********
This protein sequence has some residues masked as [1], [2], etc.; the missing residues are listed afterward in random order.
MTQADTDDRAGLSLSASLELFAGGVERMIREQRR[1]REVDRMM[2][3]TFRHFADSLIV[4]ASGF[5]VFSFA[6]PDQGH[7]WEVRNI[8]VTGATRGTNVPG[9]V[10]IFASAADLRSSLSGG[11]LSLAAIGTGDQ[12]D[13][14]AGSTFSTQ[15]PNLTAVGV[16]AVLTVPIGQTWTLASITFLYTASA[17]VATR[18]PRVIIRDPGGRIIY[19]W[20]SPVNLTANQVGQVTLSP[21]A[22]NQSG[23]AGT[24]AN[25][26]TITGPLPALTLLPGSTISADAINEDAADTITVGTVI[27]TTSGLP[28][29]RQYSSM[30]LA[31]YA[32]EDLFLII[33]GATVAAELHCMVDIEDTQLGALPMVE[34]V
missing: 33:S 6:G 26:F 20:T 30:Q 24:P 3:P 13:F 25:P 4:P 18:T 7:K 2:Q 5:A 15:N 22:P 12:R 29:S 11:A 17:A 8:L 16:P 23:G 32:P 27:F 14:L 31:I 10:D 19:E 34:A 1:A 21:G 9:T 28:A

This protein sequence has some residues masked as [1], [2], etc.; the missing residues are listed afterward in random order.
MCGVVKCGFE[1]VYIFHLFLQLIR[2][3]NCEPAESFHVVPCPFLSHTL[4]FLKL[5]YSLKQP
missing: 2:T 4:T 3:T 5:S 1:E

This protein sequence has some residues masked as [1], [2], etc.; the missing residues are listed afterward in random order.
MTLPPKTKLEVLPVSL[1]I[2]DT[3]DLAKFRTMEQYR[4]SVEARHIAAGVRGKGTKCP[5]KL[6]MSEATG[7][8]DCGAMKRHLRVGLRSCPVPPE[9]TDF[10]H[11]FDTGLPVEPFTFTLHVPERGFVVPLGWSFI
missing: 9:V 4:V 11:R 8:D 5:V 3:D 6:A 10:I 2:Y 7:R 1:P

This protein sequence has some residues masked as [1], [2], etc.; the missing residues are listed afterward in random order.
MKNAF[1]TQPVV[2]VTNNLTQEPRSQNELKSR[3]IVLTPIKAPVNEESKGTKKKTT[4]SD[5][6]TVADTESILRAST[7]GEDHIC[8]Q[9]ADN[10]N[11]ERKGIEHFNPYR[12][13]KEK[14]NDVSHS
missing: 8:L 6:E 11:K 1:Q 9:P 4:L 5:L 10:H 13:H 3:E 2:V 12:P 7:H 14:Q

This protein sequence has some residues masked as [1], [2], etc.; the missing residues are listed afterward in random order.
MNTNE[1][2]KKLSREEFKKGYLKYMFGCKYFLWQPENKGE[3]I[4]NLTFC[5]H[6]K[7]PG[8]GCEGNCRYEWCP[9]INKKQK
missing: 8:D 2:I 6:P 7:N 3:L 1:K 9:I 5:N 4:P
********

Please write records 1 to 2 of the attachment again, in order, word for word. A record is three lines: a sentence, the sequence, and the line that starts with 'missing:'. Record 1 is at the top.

This protein sequence has some residues masked as [1], [2], etc.; the missing residues are listed afterward in random order.
MTQADTDDRAGLSLSASLELFAGGVERMIREQRR[1]REVDRMM[2][3]TFRHFADSLIV[4]ASGF[5]VFSFA[6]PDQGH[7]WEVRNI[8]VTGATRGTNVPG[9]V[10]IFASAADLRSSLSGG[11]LSLAAIGTGDQ[12]D[13][14]AGSTFSTQ[15]PNLTAVGV[16]AVLTVPIGQTWTLASITFLYTASA[17]VATR[18]PRVIIRDPGGRIIY[19]W[20]SPVNLTANQVGQVTLSP[21]A[22]NQSG[23]AGT[24]AN[25][26]TITGPLPALTLLPGSTISADAINEDAADTITVGTVI[27]TTSGLP[28][29]RQYSSM[30]LA[31]YA[32]EDLFLII[33]GATVAAELHCMVDIEDTQLGALPMVE[34]V
missing: 33:S 6:G 26:F 20:T 30:Q 24:P 3:P 13:F 25:P 4:P 18:T 7:K 2:Q 5:A 15:N 22:P 12:R 29:S 11:A 17:A 8:L 16:P 23:G 32:P 27:F 14:L 31:I 10:D 19:E 34:A 1:A 21:G 9:T 28:A

This protein sequence has some residues masked as [1], [2], etc.; the missing residues are listed afterward in random order.
MCGVVKCGFE[1]VYIFHLFLQLIR[2][3]NCEPAESFHVVPCPFLSHTL[4]FLKL[5]YSLKQP
missing: 2:T 4:T 3:T 5:S 1:E